Chris was on his way to the camp at Oh-My-God Hotsprings, of course, hitchhiking. Once he met Ron Frantz, who gave him a ride. Frantz himself felt some sort of connection with Alex. His soul was wounded as well – he lost his wife and the only son in a car accident forty years ago. Therefore, they spent a plenty of time together and Franz instructed Chris in the leatherworking craft. Soon McCandless decided it was high time to move further and claimed that he was going to San Diego. Thereafter, he hitchhiked to Seattle, but came back soon to California where he met Frantz again. Alex wanted to come back to South Dakota, where Wayne Westerberg offered him a job. Later, he wrote Frantz a letter from South Dakota where he proposed his friend to become more nomadic.
The next flashback in Krakauer’s narrative moves again to Wayne Westerberg. He explains that neither he himself, nor his girlfriend Gail Borah with whom Alex became very close, knew for sure what had happened in McCandless’s family between him and his family.
The most touching issue about this book is considered to be the corpus which includes memories of the people Alexander Supertramp met while traveling to the Alaskan wilderness. Everyone whose life was crossed a little with the Alex’s path felt his wounded spirit and generous heart. His willingness to breathe freely was even contagious. McCandless’s friendship with Ron Frantz convinced an old man to change his monotonous lifestyle and chose to become more nomadic because he got convinced that it was was thougght the only way to become free.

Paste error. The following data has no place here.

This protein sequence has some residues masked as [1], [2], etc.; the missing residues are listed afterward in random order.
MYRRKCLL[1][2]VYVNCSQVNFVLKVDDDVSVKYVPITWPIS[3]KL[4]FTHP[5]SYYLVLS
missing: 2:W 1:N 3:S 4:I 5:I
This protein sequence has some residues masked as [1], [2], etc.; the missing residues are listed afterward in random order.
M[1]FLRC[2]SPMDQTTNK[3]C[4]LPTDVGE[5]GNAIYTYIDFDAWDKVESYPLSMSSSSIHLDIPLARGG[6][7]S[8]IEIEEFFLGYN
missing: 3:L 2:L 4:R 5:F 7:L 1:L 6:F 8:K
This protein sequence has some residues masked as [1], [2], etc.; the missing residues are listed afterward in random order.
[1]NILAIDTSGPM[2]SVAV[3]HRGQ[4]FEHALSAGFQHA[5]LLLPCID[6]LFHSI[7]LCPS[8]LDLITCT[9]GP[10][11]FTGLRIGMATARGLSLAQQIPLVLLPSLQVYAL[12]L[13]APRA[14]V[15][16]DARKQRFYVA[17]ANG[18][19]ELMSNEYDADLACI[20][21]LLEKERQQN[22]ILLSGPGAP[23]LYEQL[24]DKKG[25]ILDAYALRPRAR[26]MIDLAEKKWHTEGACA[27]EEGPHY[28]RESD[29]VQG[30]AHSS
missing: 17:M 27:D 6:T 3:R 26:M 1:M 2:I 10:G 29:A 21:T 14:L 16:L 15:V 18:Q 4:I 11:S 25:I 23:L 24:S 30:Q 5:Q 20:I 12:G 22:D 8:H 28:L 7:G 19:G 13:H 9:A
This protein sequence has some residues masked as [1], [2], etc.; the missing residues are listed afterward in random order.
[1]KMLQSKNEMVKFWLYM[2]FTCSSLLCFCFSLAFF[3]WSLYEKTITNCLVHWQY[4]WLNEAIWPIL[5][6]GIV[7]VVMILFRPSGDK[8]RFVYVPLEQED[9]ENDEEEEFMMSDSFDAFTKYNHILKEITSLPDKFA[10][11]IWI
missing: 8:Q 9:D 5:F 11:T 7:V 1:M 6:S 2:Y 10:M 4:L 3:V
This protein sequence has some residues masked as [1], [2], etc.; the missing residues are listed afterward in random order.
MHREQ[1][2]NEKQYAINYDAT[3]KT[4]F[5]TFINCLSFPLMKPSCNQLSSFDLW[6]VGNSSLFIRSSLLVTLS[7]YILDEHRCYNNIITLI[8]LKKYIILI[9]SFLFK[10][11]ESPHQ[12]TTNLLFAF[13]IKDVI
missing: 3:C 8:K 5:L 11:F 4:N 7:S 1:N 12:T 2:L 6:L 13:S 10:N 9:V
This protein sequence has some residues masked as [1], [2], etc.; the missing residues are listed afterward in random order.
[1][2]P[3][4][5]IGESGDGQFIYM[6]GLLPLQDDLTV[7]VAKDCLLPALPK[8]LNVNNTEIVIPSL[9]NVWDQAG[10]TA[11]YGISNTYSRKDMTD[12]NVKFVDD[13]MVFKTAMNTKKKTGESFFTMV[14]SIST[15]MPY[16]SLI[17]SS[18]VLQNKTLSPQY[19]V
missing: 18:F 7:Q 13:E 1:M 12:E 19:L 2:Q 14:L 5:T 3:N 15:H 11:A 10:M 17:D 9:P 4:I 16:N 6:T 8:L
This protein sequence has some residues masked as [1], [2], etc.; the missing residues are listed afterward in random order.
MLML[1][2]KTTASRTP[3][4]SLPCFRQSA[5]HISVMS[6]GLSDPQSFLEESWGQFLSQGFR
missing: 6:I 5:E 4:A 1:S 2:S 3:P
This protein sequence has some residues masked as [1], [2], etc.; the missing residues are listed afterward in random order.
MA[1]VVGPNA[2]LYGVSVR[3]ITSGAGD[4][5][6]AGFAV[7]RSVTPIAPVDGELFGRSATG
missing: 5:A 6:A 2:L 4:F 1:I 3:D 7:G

In conclusion, McCandless’s impractical idealism may be viewed as a straight path to the fatal consequences. During his last days he was all alone and lonely, weak and vulnerable, near to death that he had done to himself and by himself before two and a half weeks previous to possible rescue. It is the point that proves his social nature. On the other hand, these two years of real life fulfilled his existence with purity and delight of being a human and being free. Real literature and real Alaskan wilderness inspired him in terms of thinking, working and living. Though, the only real happiness occurs when it is shared with others. Alex understood it in the frame of directing his life into the wild.